The November/December issue of SA Affordable Housing will feature Insurance and Risk Management. To whet your appetite for that, here are a few insurance tips.

A big concern these days is high risk insurance. Image credit: DIB Solutions

A big concern these days is high risk insurance. Image credit: DIB Solutions

Professor Maritz, Acting CEO of the JBCC, explains that legally, a contractor is required to have the following insurance (on top of Professional Liability which is part of the short-term insurance policy of any professional):

  • Contract works (often called Contractors All Risk [CAR]):
  • Transit
  • Off-site storage
  • Site risks
  • Defects liability period
  • Public liability
  • Sasria

“It is either the contractor or the employer who takes this out, and it is enforced in the contract which spells out who will take out the insurance,” says Maritz. In many instances the employer will wish to do so because it may have a large number of projects underway of which the current is just one of many covered in an umbrella policy which it can get cheaper than the contractor.

“Everyone employed on a site must have Public Liability, as an incident can happen to anyone. This, together with Sasria, is part of any short-term insurance policy and we all have it.”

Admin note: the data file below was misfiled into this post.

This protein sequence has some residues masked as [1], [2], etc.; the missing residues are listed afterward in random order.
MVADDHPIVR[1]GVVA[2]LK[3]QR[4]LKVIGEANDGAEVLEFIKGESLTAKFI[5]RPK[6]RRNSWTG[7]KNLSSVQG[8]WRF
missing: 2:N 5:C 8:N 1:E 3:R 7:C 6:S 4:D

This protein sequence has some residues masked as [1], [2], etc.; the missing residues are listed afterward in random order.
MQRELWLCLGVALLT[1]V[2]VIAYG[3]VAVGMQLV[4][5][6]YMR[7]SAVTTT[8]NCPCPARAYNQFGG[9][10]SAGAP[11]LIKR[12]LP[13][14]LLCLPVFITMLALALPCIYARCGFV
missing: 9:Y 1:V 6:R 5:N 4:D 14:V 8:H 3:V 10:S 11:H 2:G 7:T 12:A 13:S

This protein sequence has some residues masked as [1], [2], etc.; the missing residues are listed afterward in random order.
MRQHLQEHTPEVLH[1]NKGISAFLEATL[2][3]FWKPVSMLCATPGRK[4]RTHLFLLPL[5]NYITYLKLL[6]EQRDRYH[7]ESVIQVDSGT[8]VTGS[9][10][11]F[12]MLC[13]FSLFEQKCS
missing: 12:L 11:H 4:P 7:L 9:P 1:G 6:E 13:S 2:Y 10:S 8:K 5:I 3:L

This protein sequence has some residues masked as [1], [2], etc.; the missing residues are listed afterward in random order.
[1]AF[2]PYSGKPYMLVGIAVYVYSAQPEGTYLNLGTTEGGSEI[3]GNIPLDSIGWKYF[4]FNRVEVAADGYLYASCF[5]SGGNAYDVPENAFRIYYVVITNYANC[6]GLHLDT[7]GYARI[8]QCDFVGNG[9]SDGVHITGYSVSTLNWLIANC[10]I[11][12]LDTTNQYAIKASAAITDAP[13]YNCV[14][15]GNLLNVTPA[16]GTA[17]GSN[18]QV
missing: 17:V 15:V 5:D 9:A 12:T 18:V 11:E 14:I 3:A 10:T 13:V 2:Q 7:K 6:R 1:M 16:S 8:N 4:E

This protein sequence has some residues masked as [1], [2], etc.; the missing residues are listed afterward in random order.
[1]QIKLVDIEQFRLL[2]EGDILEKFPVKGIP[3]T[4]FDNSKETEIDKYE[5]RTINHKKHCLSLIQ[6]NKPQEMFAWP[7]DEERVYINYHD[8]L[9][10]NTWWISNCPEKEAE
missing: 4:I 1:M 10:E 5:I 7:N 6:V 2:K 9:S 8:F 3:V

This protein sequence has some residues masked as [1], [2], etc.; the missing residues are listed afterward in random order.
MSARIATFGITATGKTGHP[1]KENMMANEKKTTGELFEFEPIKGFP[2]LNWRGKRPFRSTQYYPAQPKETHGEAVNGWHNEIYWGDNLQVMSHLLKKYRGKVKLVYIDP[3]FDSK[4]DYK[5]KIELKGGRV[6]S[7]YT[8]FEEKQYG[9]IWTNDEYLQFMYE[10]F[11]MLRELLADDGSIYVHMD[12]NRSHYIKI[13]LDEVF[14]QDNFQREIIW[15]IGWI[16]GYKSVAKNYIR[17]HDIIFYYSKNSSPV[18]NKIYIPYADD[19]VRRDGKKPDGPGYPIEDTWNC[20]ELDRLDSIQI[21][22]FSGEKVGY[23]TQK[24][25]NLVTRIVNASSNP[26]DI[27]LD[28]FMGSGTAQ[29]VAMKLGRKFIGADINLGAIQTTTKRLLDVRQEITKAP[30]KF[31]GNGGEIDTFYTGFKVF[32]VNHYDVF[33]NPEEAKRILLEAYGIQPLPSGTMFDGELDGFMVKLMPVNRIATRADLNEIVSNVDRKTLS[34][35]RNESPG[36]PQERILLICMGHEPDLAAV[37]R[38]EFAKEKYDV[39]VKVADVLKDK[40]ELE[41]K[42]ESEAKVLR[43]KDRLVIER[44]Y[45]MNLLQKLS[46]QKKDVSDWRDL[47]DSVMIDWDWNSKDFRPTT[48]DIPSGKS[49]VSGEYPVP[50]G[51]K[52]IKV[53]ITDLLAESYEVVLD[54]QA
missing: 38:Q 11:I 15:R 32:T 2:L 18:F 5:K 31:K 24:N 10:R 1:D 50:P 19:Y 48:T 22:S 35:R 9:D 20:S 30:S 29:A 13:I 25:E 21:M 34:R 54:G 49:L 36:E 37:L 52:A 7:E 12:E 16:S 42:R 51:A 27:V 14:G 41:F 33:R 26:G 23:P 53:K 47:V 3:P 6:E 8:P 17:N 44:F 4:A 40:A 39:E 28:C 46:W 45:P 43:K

Then there are some secondary insurances, which are not legal required but are often taken out for particular reasons:

  • Contracting parties Workman’s Compensation Act compliance
  • Contracting parties common law liability compliance
  • Construction equipment – All Risks cover for contractors and sub-contractors
  • Motor vehicles liability insurance
  • Multilateral Motor Vehicles Accident Fund Act no.93 of 1989
  • Balance third-party and passenger liability

“A big concern these days is high risk insurance: lateral support, marine cover for imported equipment and marine advanced loss of profits. The former is compulsory for State projects, but otherwise is not. But covers risks where the loss can (and has) bankrupted contractors. Contractors will sometimes take a chance on the geotechnical report, and when things go wrong it can bankrupt them,” says Maritz.